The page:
chad stamps

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since Jun 22, 2013
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Recent posts by chad stamps

I've not had a large number of chickens sharing with the pigs, but a lot of my pig groups have a handful of chickens with them and they work it out. It's pretty common to see the chickens roosting on the pigs themselves. In that kind of scenario, I assume the pigs are going to be getting the eggs instead of me.

Keeping chickens with pigs is at least as good and probably better than following them.

I don't lock my chickens up - the dogs and pigs are both pretty good at keeping predators away.
3 years ago
If you decide to butcher them, it's probably some of the best meat you'll ever see. Might as well try to get a few litters out of them first though.
4 years ago
Spoiled is spoiled. Toss them in the compost pile. In the unlikely event that they eat them, you run the risk of them getting ill...but that mineral content will be great for your soil.
4 years ago
We often have chickens living with the pigs. It works out really well for both of them. I've had several that end up sleeping on top of the pigs at night as well.
4 years ago
Wild ossabaws wean at 8-12 weeks. As of this week one of our sows has self weaned her second litter at 12 weeks without losing condition noticeably.

I don't recommend it for all breeds, but it's an interesting data point.

Anyone else had success with this? I've heard horror stories and approached it very cautiously both times I've done this.
4 years ago

Amos Burkey wrote:I am expecting a couple of litters in August and I am utilizing rotational grazing with a two wire electric fence. I am looking for some information and ideas about how to work with the piglets. How do you configure your system to work with the piglets?

Do a physical barrier fence and use the wires inside that at first to train them - once they are trained, they'll be easily contained.

Weaner piglets are always more jittery - after a couple weeks they'll calm down and get used to you and they'll be easy to work with, but when they first arrive, they have no 'home base' so if they get out they just go for the nearest tree stand or dense cover. Once you have the herd trained to the fence, even if one escapes they are more likely to head back in than they are to travel very far.
4 years ago

Noel Deering wrote:Very informative, thank you. I hope to raise hogs someday, and this type of thing helps greatly. To be able to see exactly what to expect, and even the little things like, "Oh, on a pallet, great idea." Very helpful for a beginner like myself. Thanks

You mentioned oak savannah; where are you?

US midwest - we're in southern Iowa specifically. I have a lot to learn before I can restore landscape to that level, but I'm finally feeling like I'm on track to make real progress.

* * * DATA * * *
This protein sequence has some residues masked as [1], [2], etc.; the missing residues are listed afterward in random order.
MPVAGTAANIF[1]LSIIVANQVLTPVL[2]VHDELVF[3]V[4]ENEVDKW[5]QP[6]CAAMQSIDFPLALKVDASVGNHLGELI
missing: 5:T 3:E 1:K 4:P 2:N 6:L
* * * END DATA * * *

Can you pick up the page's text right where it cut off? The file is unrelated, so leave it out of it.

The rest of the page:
If you are interested in raising pigs and are on facebook, check out the group 'pastured pigs' - it's a group I started to educate and promote raising pigs this way. Lots of great information there.
4 years ago
They are very visual creatures, and also very space oriented. Your problem of them not crossing where the fence used to be even though it's gone is a common one. Give them a visual queue perpendicular to the old fence line that is new and different and that helps them register that it's ok to cross. Once one or two come through the rest are more willing to follow. If you notice in the video I was considering just waiting them out but I said 'that'll take forever' then I bent down the grass and got one of the smaller pigs to follow enough to cross the line which kicked off the rest of them.

We ended up with a few outside the perimeter of the new paddock - their herd instinct is strong enough that those managed to jump or go under the fence on their own to get with the others. Your results may vary, so don't rely on that

Part of it is also definitely training - the first few times they move are harder, but it gets easier. I've had groups of pigs bunch up in non-existant corners unwilling to cross an imaginary line before. I've also experimented with turning the fence off - my berkshires would go for a week with it off and still respect it, the ossabaws don't take nearly as long.
4 years ago
Two things.

First - this is a short video of how I prefer to move pigs between paddocks. It takes a bit of time to set up, but I mow a path, then set up a section of electronet on each side (not charged). The pigs then follow me (and a bucket of food) without wandering too far off course. Makes for simpler trouble free moves.

Second, I posted a video tour of the paddock they left in the permaculture section of these forums. I thought it was a better fit there since it wasn't about pigs per se, but I did think folks who just read from here might like to see it as well.

Hope you guys enjoy these!
4 years ago
Thanks - I'll remember that's the preferred method for posting a video next time.
4 years ago